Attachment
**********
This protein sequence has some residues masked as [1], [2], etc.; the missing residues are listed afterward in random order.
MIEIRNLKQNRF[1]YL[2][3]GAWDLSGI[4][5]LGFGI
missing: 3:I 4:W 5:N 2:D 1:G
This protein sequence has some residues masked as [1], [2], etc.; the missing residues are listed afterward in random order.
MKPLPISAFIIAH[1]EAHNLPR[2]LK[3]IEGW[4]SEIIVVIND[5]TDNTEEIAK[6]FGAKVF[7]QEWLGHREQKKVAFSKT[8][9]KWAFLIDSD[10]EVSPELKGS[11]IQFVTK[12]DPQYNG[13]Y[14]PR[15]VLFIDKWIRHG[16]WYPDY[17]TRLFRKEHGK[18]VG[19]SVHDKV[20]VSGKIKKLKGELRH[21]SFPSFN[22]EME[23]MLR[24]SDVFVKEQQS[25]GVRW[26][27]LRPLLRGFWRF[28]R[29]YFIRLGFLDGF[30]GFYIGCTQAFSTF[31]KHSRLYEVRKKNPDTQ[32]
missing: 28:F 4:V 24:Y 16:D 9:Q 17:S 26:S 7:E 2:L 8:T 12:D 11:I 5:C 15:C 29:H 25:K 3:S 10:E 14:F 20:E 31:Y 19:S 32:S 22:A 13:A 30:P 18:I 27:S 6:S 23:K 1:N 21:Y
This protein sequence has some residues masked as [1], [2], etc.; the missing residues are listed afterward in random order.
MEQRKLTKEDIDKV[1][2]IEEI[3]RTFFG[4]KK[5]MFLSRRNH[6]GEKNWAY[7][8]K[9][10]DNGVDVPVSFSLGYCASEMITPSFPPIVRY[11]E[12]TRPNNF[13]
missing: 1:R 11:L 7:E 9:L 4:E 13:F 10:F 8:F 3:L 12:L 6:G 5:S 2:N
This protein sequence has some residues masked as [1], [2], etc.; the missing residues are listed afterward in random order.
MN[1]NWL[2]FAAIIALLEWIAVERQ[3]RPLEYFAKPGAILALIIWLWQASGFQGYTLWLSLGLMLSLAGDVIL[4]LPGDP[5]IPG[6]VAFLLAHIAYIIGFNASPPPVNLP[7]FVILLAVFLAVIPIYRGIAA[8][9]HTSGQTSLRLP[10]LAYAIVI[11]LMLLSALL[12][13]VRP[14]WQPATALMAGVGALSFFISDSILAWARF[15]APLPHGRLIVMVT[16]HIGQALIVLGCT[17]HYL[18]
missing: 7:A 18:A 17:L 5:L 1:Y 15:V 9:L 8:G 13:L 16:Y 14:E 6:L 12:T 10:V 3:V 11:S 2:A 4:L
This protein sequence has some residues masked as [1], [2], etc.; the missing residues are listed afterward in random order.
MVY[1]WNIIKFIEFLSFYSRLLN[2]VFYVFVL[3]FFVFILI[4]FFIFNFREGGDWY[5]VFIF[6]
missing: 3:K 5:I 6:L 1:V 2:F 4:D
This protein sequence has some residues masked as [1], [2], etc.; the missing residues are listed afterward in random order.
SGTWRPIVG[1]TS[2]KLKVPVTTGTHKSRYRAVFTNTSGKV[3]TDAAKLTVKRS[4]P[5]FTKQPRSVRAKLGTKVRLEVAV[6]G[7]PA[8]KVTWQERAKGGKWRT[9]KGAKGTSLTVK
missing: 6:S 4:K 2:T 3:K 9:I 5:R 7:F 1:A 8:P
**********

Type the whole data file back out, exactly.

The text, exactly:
This protein sequence has some residues masked as [1], [2], etc.; the missing residues are listed afterward in random order.
MIEIRNLKQNRF[1]YL[2][3]GAWDLSGI[4][5]LGFGI
missing: 3:I 4:W 5:N 2:D 1:G
This protein sequence has some residues masked as [1], [2], etc.; the missing residues are listed afterward in random order.
MKPLPISAFIIAH[1]EAHNLPR[2]LK[3]IEGW[4]SEIIVVIND[5]TDNTEEIAK[6]FGAKVF[7]QEWLGHREQKKVAFSKT[8][9]KWAFLIDSD[10]EVSPELKGS[11]IQFVTK[12]DPQYNG[13]Y[14]PR[15]VLFIDKWIRHG[16]WYPDY[17]TRLFRKEHGK[18]VG[19]SVHDKV[20]VSGKIKKLKGELRH[21]SFPSFN[22]EME[23]MLR[24]SDVFVKEQQS[25]GVRW[26][27]LRPLLRGFWRF[28]R[29]YFIRLGFLDGF[30]GFYIGCTQAFSTF[31]KHSRLYEVRKKNPDTQ[32]
missing: 28:F 4:V 24:Y 16:D 9:Q 17:S 26:S 7:E 2:L 8:T 12:D 11:I 5:C 15:C 29:H 25:K 3:S 10:E 14:F 20:E 31:Y 19:S 32:S 22:A 13:A 30:P 18:I 27:S 6:S 23:K 1:N 21:Y
This protein sequence has some residues masked as [1], [2], etc.; the missing residues are listed afterward in random order.
MEQRKLTKEDIDKV[1][2]IEEI[3]RTFFG[4]KK[5]MFLSRRNH[6]GEKNWAY[7][8]K[9][10]DNGVDVPVSFSLGYCASEMITPSFPPIVRY[11]E[12]TRPNNF[13]
missing: 1:R 11:L 7:E 9:L 4:E 13:F 10:F 8:F 3:L 12:L 6:G 5:S 2:N
This protein sequence has some residues masked as [1], [2], etc.; the missing residues are listed afterward in random order.
MN[1]NWL[2]FAAIIALLEWIAVERQ[3]RPLEYFAKPGAILALIIWLWQASGFQGYTLWLSLGLMLSLAGDVIL[4]LPGDP[5]IPG[6]VAFLLAHIAYIIGFNASPPPVNLP[7]FVILLAVFLAVIPIYRGIAA[8][9]HTSGQTSLRLP[10]LAYAIVI[11]LMLLSALL[12][13]VRP[14]WQPATALMAGVGALSFFISDSILAWARF[15]APLPHGRLIVMVT[16]HIGQALIVLGCT[17]HYL[18]
missing: 7:A 18:A 17:L 5:L 1:Y 15:V 9:L 8:G 13:L 16:Y 14:E 6:L 12:T 10:V 3:V 11:S 2:A 4:L
This protein sequence has some residues masked as [1], [2], etc.; the missing residues are listed afterward in random order.
MVY[1]WNIIKFIEFLSFYSRLLN[2]VFYVFVL[3]FFVFILI[4]FFIFNFREGGDWY[5]VFIF[6]
missing: 3:K 5:I 6:L 1:V 2:F 4:D
This protein sequence has some residues masked as [1], [2], etc.; the missing residues are listed afterward in random order.
SGTWRPIVG[1]TS[2]KLKVPVTTGTHKSRYRAVFTNTSGKV[3]TDAAKLTVKRS[4]P[5]FTKQPRSVRAKLGTKVRLEVAV[6]G[7]PA[8]KVTWQERAKGGKWRT[9]KGAKGTSLTVK
missing: 6:S 4:K 2:T 3:K 9:I 5:R 7:F 1:A 8:P